Nicaraguan communities are adapting to climate change
Macario López Meléndez lives in Salale, a village in Nicaragua affected by climate variability: rain, high temperatures, hurricane winds, droughts and soil erosion. This humble smallholder farmer says that in the dry season of January to May, the community suffers from food and drinking-water shortages.
Consequently, UNDP and the Ministry of Environment and Natural Resources (MARENA) developed a project in municipalities in western Nicaragua – El Sauce and Achuapa, Department of León, and Villanueva, Department of Chinandega. This US $5 million initiative, which began in 2011 and will end in 2015, is funded by the Adaptation Fund (United Nations Framework Convention on Climate Change, or UNFCC).
- 1,100 people have benefitted from the project.
- The communities are learning how to better use their water resources and conserve their sources, saving time and money.
- The initiative is developed by UNDP and MARENA, and funded by the Adaptation Fund (UNFCC).
Today, Macario and his wife, Nellys Lanuza, are happy because an outlet was installed at the El Salto dam, where a 12-metre-long, 4-metre high concrete wall was constructed, as well as a steel submersible valve and pipe with 17 connections, for irrigating crops of several nearby farms.
"Before, it was very difficult to water our plantations. Even though we bought tubes and hoses with limited resources and installed them the best way we could, this work has added value to our lands. We are very excited because we produce more beans, maize and vegetables and greens to feed our community," says Macario, standing next to the dam.
Today, the communities are learning how to better use and conserve water. They are developing agro-ecological processing plans, including the construction of water catchment wells for soil infiltration, and are receiving technical assistance and equipment for the restoration of their plots. People from the community worked at the project in Salale.
"Partnering with UNDP is good because it is inclusive, and the whole community benefits from it," Macario said.
The project, "Reducing risk and vulnerability to floods and droughts in the Estero Real River Basin," has benefitted 1,100 people. The communities are more at ease because they have drinking water and can irrigate their crops, saving time and money.
The works planned by the Adaptation Fund are approved and implemented jointly with MARENA and local governments of Nicaragua. UNDP manages and facilitates the processes, and administers the resources.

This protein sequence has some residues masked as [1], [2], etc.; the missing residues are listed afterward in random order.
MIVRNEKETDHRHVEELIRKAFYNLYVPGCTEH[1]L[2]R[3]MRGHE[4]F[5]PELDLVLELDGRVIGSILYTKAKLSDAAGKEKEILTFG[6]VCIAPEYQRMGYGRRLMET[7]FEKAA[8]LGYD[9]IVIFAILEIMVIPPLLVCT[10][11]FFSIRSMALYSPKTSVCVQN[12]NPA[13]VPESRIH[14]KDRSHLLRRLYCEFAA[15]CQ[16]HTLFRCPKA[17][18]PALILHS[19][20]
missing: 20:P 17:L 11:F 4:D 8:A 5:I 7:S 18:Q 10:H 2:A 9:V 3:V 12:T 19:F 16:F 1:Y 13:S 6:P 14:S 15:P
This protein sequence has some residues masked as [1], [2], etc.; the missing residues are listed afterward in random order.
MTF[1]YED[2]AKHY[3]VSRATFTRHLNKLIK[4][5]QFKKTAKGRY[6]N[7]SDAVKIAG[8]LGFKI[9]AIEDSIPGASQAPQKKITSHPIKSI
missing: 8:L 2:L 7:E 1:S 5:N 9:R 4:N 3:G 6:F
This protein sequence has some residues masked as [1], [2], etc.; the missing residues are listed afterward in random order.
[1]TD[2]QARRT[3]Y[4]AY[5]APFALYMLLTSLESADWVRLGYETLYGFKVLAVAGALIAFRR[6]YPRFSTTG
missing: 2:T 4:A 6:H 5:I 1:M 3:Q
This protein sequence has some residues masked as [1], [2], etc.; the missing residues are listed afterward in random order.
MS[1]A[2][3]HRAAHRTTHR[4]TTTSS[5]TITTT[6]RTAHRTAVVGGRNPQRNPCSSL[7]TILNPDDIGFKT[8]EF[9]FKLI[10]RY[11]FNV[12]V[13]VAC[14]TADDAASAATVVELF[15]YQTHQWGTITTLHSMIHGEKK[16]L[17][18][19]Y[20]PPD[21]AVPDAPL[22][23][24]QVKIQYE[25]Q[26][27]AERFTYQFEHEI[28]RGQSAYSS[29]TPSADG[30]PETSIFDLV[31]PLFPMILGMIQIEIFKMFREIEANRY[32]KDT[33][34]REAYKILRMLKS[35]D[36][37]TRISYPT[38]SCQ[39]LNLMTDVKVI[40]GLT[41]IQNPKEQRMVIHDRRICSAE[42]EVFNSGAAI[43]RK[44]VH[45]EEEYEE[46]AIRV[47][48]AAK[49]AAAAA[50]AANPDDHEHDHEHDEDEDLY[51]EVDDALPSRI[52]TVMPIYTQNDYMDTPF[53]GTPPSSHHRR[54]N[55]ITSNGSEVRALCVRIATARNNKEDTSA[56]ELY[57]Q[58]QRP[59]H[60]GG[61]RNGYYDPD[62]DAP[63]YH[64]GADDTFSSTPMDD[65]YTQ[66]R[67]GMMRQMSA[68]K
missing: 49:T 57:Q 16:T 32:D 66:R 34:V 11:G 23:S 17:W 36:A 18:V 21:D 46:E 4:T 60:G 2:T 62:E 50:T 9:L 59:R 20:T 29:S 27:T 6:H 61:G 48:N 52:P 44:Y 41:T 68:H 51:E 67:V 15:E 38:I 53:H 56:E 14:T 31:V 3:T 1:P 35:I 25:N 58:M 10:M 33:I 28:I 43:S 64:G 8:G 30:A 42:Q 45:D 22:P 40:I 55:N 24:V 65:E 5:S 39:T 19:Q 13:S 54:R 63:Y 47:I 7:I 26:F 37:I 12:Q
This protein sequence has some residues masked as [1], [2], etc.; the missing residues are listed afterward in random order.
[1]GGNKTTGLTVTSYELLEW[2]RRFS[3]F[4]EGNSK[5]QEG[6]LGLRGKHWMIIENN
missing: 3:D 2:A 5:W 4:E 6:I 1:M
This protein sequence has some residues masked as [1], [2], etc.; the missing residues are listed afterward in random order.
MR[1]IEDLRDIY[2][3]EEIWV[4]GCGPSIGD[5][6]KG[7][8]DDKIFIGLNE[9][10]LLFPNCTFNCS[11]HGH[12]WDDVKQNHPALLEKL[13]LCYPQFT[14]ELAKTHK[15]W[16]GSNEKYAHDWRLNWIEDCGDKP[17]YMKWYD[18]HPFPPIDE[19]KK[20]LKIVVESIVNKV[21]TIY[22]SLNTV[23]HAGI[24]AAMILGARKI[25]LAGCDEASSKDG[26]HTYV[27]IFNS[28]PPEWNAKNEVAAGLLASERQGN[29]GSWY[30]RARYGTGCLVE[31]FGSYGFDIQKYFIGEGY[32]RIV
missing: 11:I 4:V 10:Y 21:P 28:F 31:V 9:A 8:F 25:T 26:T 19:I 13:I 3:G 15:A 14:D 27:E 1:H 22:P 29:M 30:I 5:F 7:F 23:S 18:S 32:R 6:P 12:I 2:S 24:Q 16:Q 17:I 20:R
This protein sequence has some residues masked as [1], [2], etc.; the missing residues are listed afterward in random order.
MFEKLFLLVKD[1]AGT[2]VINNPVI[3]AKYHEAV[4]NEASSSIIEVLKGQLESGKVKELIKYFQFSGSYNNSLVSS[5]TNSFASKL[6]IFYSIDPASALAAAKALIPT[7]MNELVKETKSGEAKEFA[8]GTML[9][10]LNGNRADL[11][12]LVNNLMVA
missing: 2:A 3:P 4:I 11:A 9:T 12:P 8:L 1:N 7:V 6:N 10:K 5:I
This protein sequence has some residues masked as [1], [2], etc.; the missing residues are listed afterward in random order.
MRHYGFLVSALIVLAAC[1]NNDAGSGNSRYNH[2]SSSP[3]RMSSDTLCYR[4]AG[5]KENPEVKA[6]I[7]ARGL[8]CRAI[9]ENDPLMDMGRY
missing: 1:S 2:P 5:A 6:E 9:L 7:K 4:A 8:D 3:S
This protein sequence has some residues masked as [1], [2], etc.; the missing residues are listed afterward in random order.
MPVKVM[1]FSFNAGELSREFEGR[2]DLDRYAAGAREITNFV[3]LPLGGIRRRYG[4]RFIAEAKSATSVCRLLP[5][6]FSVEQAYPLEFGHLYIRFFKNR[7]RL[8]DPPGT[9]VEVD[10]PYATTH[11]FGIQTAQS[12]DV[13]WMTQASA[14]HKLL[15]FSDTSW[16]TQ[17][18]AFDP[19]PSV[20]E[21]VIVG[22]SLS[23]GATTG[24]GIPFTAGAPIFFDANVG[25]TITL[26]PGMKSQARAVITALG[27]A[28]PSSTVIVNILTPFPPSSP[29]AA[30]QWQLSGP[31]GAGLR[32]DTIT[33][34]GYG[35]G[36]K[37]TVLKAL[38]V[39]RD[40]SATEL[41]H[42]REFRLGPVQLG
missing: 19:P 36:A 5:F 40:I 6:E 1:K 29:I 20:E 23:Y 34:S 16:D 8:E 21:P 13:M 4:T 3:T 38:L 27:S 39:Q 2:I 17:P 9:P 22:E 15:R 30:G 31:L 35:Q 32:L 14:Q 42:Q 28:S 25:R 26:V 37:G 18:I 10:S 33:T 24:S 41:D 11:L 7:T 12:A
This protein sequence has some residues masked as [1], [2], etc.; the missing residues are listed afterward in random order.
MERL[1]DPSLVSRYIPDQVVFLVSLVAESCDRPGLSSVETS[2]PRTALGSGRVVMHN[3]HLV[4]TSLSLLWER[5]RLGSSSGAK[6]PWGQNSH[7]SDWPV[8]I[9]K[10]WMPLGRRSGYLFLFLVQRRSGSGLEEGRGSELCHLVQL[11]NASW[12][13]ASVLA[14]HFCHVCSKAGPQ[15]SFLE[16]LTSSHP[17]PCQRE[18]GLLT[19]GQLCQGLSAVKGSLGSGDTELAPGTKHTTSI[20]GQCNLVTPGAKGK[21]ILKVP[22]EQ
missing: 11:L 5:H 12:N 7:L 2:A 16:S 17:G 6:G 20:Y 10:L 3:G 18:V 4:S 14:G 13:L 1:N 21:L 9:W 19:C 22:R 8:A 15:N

- 14 Jan 2015:UNDP Chief and Minister of Foreign Affairs of Chile discuss joint hunger and poverty eradication initiative
- 17 Dec 2014:UNDP hails historic step towards normalizing US-Cuba relations
- 09 Dec 2014:UNDP calls for governments, businesses and communities to boost collaboration for a new climate and development era
- Our Magdy Martinez-Soliman talks to BBC News calls for Ebola Recovery response that builds countries' resilience, giving them tools to prevent a future outbreak from paralyzing countries' economies and lives: http://ow.ly/Ie0Ul 11 hours ago
- In the midst of war, some cannot leave. They face rising cost of living as the workers and structures needed for clean water, electricity, fuel, heat, medical treatment and growing food all flee to other countries or are killed in conflict. Those who remain in the country still need jobs to pay for things they need to survive. Our projects create short term jobs to help affected Syrians. Photo: Women workers in Idlib on a lunch break ©Jan Thomas Hiemstra/ UNDP Syria Yesterday AT 06:56 PM
- "See more posts on"Facebook
In Central America micro, small and medium size enterprises (SMMEs) are both vital for local economic growth but also contribute significantly to the loss of the region’s biodiversity. There is now an emergence of global markets for green products from sector such as tourism, agriculture, agroforestry (coffee and cacao), timber, shrimp farming and fisheries